ABOUT: OUR HUMANS
Steering Committee Members
NAPSA is governed by a Steering Committee made up of representatives from organizations with full membership. Its work is managed by a Program Director. Steering Committee members and the Program Director meet monthly via conference call and at least once a year at an in-person retreat.
J.B. Mulcahy, Chair, Chimpanzee Sanctuary Northwest
J.B. is Co-Director of Chimpanzee Sanctuary Northwest and currently serves as Chair of NAPSA’s Steering Committee.
He began working with chimpanzees in 1998. His initial fascination with ape language studies led him to the Chimpanzee and Human Communication Institute at Central Washington University where he earned his MS in Primate Behavior. Upon learning about the plight of chimpanzees in laboratories, J.B.’s focus quickly turned from research to advocacy. He went on to work for the Fauna Foundation, the first sanctuary to rescue HIV-infected chimpanzees. In addition to his experience with chimpanzees, J.B. has worked in the fields of construction and farm animal welfare.
As Co-Director, J.B. is responsible for overseeing the care of the chimpanzees at CSNW as well as the organization’s finances and human resources. He has also designed and built many improvements to the facility, including Young’s Hill, the chimps’ two-acre habitat. In addition to his work at CSNW, J.B. also serves as an adjunct instructor of anthropology at Central Washington University.
Noelle Almrud, Cleveland Amory Black Beauty Ranch
Noelle Almrud began working at CABBR in 2011 and now serves as its Director. The Cleveland Amory Black Beauty Ranch is one of the largest and most diverse sanctuaries in the country. With almost 1,000 animals and over 40 different species, Noelle ensures that the animals and staff have what they need to thrive.
Before that, she spent many years as the Director of Animal Care for a large sanctuary and wildlife rehabilitation center in central Texas. Noelle left a career in commercial mortgage banking to dedicate her life to the care of rescued animals and has never looked back. She holds degrees in history and wildlife and fisheries sciences from Texas A&M University.
Additionally, Noelle serves as the Vice President of the Board of Directors for Oklahoma Primate Sanctuary.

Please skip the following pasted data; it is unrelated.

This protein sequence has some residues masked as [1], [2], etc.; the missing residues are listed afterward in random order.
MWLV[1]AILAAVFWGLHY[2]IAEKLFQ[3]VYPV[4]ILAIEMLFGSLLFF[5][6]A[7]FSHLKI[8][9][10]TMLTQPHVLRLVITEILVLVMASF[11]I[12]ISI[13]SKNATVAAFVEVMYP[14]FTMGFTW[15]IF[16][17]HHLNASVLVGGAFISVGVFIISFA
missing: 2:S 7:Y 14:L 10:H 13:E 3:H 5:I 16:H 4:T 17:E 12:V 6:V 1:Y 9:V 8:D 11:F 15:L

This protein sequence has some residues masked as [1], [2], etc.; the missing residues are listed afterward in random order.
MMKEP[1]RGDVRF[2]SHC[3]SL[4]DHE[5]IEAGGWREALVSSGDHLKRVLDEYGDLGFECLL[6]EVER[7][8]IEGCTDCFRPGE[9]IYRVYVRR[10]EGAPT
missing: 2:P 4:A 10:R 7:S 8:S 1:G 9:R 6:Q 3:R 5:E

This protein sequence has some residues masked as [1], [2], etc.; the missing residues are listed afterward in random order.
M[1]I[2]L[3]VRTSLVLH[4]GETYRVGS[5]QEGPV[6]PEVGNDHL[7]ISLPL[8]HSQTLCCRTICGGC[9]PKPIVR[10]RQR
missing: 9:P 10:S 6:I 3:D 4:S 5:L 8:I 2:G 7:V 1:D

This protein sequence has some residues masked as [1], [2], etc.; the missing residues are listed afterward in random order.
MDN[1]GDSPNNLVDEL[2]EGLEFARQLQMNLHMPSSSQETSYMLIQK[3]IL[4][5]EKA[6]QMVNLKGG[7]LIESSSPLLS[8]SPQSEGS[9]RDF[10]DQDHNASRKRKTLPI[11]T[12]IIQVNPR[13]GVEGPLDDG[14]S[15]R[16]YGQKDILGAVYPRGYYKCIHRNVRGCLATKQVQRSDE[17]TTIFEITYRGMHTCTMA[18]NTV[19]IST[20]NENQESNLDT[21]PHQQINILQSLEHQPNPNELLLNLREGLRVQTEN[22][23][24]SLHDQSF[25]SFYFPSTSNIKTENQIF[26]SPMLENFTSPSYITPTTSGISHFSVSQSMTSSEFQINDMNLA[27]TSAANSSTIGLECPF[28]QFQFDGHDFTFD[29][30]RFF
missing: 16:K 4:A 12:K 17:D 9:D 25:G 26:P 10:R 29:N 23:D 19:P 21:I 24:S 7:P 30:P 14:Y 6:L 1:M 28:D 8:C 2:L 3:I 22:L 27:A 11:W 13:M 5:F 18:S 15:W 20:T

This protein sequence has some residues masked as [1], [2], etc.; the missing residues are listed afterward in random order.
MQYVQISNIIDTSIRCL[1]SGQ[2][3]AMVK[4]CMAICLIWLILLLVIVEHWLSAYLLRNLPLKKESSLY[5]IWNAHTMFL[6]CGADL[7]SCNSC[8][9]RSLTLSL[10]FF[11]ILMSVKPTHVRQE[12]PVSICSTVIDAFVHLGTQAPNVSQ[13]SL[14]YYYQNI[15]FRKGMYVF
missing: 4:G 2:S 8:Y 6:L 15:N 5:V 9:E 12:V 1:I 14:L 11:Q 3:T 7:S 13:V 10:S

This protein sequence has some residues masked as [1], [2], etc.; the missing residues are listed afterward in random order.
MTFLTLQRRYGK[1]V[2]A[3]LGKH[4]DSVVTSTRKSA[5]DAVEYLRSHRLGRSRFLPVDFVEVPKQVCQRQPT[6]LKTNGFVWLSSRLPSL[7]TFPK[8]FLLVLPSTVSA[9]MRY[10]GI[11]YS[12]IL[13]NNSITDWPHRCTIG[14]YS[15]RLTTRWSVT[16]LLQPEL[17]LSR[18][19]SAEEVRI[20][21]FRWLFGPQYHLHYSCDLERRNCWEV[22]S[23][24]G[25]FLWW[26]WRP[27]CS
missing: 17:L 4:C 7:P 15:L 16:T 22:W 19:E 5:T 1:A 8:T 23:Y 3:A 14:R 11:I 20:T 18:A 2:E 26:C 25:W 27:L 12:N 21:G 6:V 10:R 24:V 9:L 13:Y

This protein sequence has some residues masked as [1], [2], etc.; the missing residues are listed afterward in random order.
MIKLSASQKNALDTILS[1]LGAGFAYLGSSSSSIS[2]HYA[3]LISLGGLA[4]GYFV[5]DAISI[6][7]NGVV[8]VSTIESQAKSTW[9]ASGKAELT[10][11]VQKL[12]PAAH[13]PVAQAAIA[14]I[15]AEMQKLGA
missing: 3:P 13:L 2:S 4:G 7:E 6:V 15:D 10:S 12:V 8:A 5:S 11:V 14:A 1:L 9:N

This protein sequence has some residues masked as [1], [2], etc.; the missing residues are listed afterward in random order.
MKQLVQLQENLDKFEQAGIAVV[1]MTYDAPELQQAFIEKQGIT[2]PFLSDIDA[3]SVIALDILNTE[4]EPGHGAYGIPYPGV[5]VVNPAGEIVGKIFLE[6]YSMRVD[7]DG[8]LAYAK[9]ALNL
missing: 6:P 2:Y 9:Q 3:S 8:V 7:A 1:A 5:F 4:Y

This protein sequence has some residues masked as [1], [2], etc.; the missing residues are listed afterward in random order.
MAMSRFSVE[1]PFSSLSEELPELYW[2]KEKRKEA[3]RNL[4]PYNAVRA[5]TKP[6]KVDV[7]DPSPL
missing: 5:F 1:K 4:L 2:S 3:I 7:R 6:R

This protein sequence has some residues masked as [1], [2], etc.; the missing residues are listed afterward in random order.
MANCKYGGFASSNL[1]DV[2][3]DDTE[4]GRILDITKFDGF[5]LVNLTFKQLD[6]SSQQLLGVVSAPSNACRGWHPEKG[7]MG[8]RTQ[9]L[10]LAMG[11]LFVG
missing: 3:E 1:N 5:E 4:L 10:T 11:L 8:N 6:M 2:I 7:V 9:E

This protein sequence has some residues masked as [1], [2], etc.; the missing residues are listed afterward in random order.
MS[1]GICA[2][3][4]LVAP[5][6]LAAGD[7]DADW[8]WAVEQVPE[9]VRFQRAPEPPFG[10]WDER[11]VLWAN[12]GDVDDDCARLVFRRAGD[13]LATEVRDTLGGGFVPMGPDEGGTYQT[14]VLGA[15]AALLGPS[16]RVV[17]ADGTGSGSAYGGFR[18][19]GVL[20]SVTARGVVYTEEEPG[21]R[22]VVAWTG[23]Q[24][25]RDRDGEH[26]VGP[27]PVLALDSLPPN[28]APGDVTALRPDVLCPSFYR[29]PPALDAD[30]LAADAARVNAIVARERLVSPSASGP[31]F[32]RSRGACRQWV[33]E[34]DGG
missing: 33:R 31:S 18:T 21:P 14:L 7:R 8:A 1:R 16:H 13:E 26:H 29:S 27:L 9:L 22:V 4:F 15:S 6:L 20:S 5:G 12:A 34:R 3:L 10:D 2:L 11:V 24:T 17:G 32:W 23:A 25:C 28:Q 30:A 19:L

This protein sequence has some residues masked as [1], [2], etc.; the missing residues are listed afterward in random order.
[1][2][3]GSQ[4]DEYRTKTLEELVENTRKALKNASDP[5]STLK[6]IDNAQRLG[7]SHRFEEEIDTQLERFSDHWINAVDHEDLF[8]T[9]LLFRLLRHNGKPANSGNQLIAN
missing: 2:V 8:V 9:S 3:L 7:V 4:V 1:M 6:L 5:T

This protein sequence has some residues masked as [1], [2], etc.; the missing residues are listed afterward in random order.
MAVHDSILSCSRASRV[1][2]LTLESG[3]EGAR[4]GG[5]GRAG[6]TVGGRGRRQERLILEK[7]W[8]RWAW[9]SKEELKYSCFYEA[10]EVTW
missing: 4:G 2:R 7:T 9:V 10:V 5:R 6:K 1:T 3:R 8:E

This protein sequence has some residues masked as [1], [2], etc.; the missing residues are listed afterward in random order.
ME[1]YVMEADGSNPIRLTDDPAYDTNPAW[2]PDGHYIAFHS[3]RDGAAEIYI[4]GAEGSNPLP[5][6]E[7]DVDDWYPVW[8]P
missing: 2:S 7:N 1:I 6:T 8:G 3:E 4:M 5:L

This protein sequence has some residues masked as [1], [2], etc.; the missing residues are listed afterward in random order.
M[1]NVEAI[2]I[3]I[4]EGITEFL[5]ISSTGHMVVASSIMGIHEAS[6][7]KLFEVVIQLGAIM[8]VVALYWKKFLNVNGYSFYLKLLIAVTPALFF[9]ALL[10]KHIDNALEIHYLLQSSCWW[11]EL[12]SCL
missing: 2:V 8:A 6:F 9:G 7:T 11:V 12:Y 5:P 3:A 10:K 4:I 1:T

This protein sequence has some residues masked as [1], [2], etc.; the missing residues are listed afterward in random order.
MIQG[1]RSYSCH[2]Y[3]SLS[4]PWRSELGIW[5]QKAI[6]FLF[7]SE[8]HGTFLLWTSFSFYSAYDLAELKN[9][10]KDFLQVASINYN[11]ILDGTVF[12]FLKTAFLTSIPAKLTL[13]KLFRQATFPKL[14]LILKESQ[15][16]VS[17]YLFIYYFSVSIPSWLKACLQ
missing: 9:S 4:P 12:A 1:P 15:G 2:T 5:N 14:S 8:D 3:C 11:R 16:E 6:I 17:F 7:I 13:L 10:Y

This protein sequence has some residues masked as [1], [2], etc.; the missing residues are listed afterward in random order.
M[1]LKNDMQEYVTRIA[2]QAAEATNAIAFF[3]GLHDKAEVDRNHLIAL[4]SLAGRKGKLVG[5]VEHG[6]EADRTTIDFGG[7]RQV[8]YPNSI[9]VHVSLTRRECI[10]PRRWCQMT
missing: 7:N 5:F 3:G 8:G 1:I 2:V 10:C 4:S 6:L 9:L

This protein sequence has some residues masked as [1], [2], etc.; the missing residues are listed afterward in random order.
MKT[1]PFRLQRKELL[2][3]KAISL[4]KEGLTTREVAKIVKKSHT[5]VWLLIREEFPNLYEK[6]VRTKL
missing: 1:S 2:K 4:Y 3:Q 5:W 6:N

Kari Bagnall, Jungle Friends
Kari is Founder and Director of Jungle Friends Primate Sanctuary, a non-profit organization offering a safe haven for over 300 new-world monkeys in need of permanent sanctuary care. Most were cast off from the exotic pet trade, others were retired from laboratory research and some were confiscated by authorities.
Kari was working as a Court Appointed Special Advocate for abused and neglected children when a ‘pet’ monkey named Samantha was placed in her care in 1993. Soon after Samantha came into Kari’s life, more monkeys followed and Jungle Friends Primate Sanctuary was born.
Kari was introduced to a vegetarian lifestyle nearly 40 years ago when she moved into a yoga ashram in Phoenix. Today, vegetarian communal living is a part of the Jungle Friends experience for interns and volunteers from around the world. As part of the sanctuary culture, people are encouraged to adopt a vegan lifestyle, to have compassion for all of the Earth’s remarkable inhabitants, and to join in the hope that these individual acts of kindness across species will one day reach the ‘critical mass’ needed to transform the world.
Ali Crumpacker, Project Chimps
Ali Crumpacker is the Executive Director of Project Chimps. She grew up in New Jersey in the wooded areas of the Pine Barrens on a small hobby farm where the majority of the land was left untimbered and perfect for lazy strolls on a horse to watch the native wildlife. She has devoted her life to helping animals in one way or another ever since, with stints in veterinary hospitals, zoos, and safaris, before finding a home in the sanctuary world.